Sunday, June 16, 2024

Flower Mound Town Council refers investigation report to DA

Flower Mound Town Hall. Photo by Bill Castleman
Flower Mound Town Hall. Photo by Bill Castleman

Following a closed session during the Dec. 21 council meeting, Flower Mound Mayor Tom Hayden directed the town staff to create a resolution to send the investigator’s report to the District Attorney’s office regarding a violation of the town’s Ethics Ordinance by Deputy Mayor Pro Tem Itamar Gelbman.

The council’s action was of the highest level of legal options, as outlined by Town Attorney Bryn Meredith earlier during the meeting.

The Ethics Ordinance violations pertain to those which: prohibit a public official from directly or indirectly disclosing or using any information gained solely by reason of his official position for his own personal gain, or benefit, or for the private interest of others; and, prohibit a public official from knowingly disclosing information deemed confidential by law.

“It’s been a distraction to what we should be doing,” said Hayden, referring to the ongoing independent investigation of the Town Council and the release of the resulting report.

In a deviation of the agenda lineup, Hayden moved the “Council Announcements” section, including an update on the independent investigation and the recommendation to prosecute Gelbman contained therein, before the “Public Participation” section.

Hayden then called on Town Attorney Bryn Meredith to give a summary of what options there are as a result of independent investigator Ross Foster’s assessment and recommendation to prosecute Gelbman for violating the Ethics Ordinance.

Meredith said there are five different options regarding the violation to the Ethic’s Ordinance; a Class C misdemeanor:

  1. Take no action;
  2. Censure—a public rebuke as the result of a simple motion or resolution;
  3. Recall process, which is detailed in Article VI of the Town Charter;
  4. Referral of the Report to law enforcement for investigation of a violation of the Ethics Ordinance and possible citation, which is within town’s municipal court; and,
  5. Referral of the Report to the District Attorney’s office or law enforcement for a determination of whether the facts support a violation of State law.

Removal from council, forfeiture or declaring Gelbman’s seat vacant are not current options at a Class C Misdemeanor level explained Meredith.

He added that if the council refers the issue to the district attorney’s office or another such agency [the Texas Rangers], and additional violation{s} are issued, that could change the town’s legal action options.

“If a higher-level offense is determined, then that would mean it [the violation] would be a felony,” explained Meredith.

Hayden then made public various threats made by Gelbman in the past.

Itamar Gelbman, Place 5, Flower Mound Town Council.
Itamar Gelbman, Place 5, Flower Mound Town Council.

“You [to Gelbman] said, in front of all the council members, the Town Attorney and the Town Manager back in October: ‘If you subpoena me [to testify under oath], it will be a huge legal battle and I will go after the Town Manager’s job’ and other threats,” said Hayden.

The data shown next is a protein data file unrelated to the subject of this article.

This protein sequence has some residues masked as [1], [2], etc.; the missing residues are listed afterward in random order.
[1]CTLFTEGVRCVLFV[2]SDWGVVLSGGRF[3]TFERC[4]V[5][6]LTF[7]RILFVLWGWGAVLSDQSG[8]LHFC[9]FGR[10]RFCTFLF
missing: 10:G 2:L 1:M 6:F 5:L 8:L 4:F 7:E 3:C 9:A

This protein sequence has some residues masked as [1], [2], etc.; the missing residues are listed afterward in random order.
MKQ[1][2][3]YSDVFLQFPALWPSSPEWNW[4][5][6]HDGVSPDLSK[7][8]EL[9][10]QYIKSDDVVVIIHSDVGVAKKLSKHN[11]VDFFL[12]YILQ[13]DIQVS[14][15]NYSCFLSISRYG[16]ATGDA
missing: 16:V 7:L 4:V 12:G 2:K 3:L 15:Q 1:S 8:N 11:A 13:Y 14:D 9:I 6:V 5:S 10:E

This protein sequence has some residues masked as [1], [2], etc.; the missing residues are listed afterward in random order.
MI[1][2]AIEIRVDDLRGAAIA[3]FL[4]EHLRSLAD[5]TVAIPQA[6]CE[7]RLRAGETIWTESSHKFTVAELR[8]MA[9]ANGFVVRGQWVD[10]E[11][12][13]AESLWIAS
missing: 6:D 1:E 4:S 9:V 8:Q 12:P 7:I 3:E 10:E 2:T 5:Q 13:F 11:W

Hayden asked town Manager Jimmy Stathatos to verify the threat. Stathatos said he couldn’t remember the exact wording, because there were so many things being said.

In an interview following the council meeting, Place 3 Council member Kevin Bryant corroborated Hayden’s statements.

“What the Mayor said about the threat to Jimmy [Stathatos] and taking his job—it is true,” Bryant said. “All the veiled threats are behind closed doors [in closed or Executive Sessions] and the people [residents] don’t see it. Yes, it is true. It is happening and it happens at every meeting.”

Before the deadline was reached for a subpoena being issued, Gelbman finally agreed to testify under oath on Nov. 4.  The investigator’s final report was received by the council and town staff on Nov. 30.

“After the report was received, there’ve been additional threats,” said Hayden to the audience. “You [to Gelbman] said that you’re going to ‘go after’ the town, saying: ‘If you release this report, I’m going to bankrupt this $#@*& town.’”

Hayden added that Gelbman also said, again, he’d go after Jimmy Stathatos and get him out of office and that he’d also “go after” resident David Vaught [who had also testified under oath] and would ruin his reputation, as well as file a restraining order against him for alleged threats against Gelbman.

“All this is coming from one direction,” said Bryant in the interview. “He [Gelbman] keeps it in a closed situation.”

During his deposition, Gelbman had told investigator Foster that Vaught had made threats against him and his family members and that he [Gelbman] was afraid for his life.

When Foster asked if Gelbman had any evidence to support his claim of threats made by Vaught, Gelbman answered that he did, but because it didn’t relate to the violation of the ethics charge against him, he didn’t feel he needed to include it. No evidence has ever been produced by Gelbman. However, evidence has been provided of social invitation texts from Gelbman to Vaught continued through November—including one request that Vaught join him at a shooting range for practice.

Vaught’s inclusion in the investigation came about because he was the individual to whom Gelbman disclosed the non-public information about incentives the town was offering for Vaught’s Crossfire indoor gun range, as well as other prospective businesses.